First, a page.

Wednesday, April 22, 2009

Grandma's Meatloaf?

Q: My grandmother made great meatloaf. I remember it had a solid texture, unlike the meatloaves today made with store bought ground beef. I think I remember my grandmother saying something about asking her butcher for a special cut? I would love to figure out how to make meatloaves with the solid texture of my grandmother's.


A follower

A: Dear Follower,

After the reading the description of your grandmother’s meatloaf the first thing that came to mind was a gyro. This Greek street food favorite is essentially a lamb meatloaf on a stick. The solid consistency of a gyro allows thin slivers to be cut from the sides of the loaf as it spins vertically around a spinet, without falling apart.

Let’s chew the fat…The stardard makeup for ground lamb is typically 20% fat compared to ground chuck [beef] that can very between 5-20% fat. Since a gyro is mixed very well to incorporate all the seasonings, the fat becomes evenly dispersed. [*Think of a hamburger that is gently patted together, as the fat melts away you are left with visible nooks and crannies.] Using a finer ground of meat would help produce a more compact loaf but the same result can be achieved by increasing your mixing time and good ol’ fashion muscle.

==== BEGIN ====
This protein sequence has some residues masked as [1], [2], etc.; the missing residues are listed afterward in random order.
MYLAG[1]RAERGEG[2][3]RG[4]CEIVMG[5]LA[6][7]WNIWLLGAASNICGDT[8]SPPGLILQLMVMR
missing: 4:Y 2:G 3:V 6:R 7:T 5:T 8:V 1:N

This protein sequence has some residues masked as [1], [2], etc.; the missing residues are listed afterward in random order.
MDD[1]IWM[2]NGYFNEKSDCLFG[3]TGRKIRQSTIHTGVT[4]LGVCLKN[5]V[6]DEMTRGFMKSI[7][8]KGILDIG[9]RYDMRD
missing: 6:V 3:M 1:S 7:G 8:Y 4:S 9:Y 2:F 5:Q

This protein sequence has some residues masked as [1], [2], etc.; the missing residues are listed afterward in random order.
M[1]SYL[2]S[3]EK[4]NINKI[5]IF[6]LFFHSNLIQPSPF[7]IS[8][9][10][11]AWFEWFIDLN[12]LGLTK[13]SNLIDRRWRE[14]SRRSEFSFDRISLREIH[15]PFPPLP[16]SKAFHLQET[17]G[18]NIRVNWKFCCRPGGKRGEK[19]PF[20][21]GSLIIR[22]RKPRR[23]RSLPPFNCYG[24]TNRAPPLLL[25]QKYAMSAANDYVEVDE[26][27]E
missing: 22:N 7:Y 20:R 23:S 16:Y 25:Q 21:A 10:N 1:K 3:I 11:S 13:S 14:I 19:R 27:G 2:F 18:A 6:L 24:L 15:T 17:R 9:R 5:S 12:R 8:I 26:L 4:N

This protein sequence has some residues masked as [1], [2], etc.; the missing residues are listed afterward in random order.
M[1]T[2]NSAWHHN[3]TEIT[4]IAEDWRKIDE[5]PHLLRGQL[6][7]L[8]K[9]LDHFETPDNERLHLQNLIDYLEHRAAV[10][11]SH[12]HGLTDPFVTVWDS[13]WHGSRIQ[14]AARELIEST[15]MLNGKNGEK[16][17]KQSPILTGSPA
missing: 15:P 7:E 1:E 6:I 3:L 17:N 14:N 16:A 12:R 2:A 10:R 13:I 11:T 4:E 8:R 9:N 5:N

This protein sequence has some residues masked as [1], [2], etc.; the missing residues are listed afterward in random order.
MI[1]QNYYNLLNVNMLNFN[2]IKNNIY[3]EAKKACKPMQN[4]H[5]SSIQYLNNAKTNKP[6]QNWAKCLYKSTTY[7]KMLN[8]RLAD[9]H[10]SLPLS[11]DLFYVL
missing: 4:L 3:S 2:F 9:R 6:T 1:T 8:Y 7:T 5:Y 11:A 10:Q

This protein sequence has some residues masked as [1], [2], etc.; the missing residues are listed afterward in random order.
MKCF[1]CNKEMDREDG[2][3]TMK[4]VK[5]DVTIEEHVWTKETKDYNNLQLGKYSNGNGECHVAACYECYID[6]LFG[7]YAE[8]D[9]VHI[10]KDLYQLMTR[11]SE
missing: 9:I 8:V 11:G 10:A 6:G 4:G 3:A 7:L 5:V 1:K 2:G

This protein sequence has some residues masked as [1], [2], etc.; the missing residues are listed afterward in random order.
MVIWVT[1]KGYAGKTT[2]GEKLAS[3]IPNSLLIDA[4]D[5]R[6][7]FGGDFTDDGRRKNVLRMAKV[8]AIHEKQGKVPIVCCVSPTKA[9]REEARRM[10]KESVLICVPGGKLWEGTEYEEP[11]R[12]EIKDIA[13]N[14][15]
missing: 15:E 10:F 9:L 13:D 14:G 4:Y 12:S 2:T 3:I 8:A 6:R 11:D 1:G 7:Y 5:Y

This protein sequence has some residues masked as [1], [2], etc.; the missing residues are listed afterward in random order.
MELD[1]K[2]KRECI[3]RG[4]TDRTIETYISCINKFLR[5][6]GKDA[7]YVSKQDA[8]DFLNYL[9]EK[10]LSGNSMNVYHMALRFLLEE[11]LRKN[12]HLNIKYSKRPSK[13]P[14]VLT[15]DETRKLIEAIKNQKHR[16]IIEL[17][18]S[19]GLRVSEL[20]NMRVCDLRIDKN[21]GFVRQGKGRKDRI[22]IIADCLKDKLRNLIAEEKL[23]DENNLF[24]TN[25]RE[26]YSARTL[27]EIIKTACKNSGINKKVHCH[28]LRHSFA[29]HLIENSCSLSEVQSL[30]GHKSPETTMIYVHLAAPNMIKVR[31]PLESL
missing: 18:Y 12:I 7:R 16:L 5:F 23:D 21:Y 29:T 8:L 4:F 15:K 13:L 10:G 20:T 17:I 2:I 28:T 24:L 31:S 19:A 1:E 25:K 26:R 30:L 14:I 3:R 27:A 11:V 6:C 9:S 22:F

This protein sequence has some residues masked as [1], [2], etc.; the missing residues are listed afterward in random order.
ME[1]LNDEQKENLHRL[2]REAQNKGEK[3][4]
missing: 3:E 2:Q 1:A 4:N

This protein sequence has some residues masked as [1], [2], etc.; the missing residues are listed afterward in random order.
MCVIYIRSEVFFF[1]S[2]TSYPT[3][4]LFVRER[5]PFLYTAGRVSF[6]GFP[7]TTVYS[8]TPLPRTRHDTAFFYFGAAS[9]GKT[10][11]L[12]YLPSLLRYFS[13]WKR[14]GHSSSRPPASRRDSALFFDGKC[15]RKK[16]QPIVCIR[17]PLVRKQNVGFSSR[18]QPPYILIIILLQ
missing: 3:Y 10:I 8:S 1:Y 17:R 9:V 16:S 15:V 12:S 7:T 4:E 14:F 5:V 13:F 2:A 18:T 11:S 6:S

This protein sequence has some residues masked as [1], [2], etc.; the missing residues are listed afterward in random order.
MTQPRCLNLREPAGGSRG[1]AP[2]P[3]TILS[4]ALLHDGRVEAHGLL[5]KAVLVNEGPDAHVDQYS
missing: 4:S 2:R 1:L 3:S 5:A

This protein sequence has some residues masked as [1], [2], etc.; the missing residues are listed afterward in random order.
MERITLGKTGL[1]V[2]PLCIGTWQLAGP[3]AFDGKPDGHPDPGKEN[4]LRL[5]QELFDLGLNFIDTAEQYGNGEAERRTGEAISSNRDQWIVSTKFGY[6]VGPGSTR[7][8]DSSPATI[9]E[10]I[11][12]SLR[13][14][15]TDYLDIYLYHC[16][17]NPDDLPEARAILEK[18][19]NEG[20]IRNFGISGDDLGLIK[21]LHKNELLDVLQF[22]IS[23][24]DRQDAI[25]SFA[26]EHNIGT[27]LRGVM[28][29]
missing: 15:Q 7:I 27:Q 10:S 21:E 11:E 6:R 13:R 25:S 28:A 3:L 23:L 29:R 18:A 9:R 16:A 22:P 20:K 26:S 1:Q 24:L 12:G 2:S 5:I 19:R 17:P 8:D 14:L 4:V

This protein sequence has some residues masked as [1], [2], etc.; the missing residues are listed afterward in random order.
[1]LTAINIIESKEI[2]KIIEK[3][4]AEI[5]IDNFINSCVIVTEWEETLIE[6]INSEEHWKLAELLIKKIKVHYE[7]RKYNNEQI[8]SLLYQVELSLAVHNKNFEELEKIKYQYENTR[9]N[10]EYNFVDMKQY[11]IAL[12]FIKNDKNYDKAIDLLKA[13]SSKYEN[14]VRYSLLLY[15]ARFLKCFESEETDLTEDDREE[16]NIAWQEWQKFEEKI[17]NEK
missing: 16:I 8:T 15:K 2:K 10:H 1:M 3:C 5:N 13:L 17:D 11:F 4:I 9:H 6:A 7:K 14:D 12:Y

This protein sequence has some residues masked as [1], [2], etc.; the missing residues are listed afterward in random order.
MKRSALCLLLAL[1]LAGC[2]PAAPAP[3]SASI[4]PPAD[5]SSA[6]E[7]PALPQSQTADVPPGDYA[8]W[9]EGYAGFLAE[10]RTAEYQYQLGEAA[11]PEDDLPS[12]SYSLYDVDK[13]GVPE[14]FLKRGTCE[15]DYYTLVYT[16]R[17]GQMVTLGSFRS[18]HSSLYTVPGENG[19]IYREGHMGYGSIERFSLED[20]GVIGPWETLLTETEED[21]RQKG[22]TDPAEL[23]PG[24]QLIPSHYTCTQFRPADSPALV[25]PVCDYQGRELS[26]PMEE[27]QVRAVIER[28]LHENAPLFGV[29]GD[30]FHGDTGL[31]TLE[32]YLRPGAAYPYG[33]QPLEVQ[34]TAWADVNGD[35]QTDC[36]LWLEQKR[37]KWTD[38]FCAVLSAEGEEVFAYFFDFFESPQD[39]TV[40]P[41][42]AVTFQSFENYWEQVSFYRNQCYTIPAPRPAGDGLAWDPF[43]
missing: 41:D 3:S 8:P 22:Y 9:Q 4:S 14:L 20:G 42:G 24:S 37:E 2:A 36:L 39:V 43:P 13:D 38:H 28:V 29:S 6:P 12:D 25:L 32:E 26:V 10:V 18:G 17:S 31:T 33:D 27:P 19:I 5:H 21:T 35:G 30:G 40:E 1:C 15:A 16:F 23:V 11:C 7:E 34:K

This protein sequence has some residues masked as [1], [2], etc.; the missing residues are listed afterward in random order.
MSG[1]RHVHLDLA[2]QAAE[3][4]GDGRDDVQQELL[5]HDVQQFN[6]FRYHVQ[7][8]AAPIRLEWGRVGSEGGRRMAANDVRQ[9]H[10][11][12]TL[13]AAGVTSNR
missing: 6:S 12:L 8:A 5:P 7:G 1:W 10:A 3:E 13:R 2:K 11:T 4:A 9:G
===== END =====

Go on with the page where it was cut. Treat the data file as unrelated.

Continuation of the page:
Without getting too personal, how old is your Grandmother? I’m wondering if your grandmother’s recipe developed around the 1930’s. The evolution of today’s modern meatloaf took some major strides during this time. Breadcrumbs were added to many recipes in efforts to stretch a meal and prior to WWII the cost veal was actully lower than beef. If your grandmother was looking to stretch her dollar and her meatloaf she may have used ground veal, which is much more tender despite being learner, along with a higher ratio of. These recipe variations would produce a loaf with a very tender and compact texture.

As far as your grandmother’s made to order ground beef, this was most likely at a time with much more lax sanitization regulation. Many people would insist on watching the butcher ground their meat to ensure they are using a clean grinder and only recognizable cuts of meat.

In conclusion….
-Look for ground chuck with a 20:80 fat to lean meat ratio
-Increase mixing time
-Increase the ratio of bread crumbs to beef


Roomie said...

How do you make a gyro? Perhaps you should practice at home, once your pink eye clears up.

ddskohl said...

Yes, my grandmother probably developed her recipe in the 30's. However, I remember eating it in the 50's and 60's and can't imagine her still using veal rather than ground beef. I am guessing her results were more likely a result of higher fat ratio and increased mixing time. I will try it.
Thanks for you help!

Jayne said...

This is a "Q" but it isn't a Culinary Question. It is a personal question. Do you still have your old tap shoes and if so, what size are they? If they fit me, may I borrow them or buy them to teach myself how to tap dance?

A middle-aged Rockette Wannabe,
Jayne from DuBois

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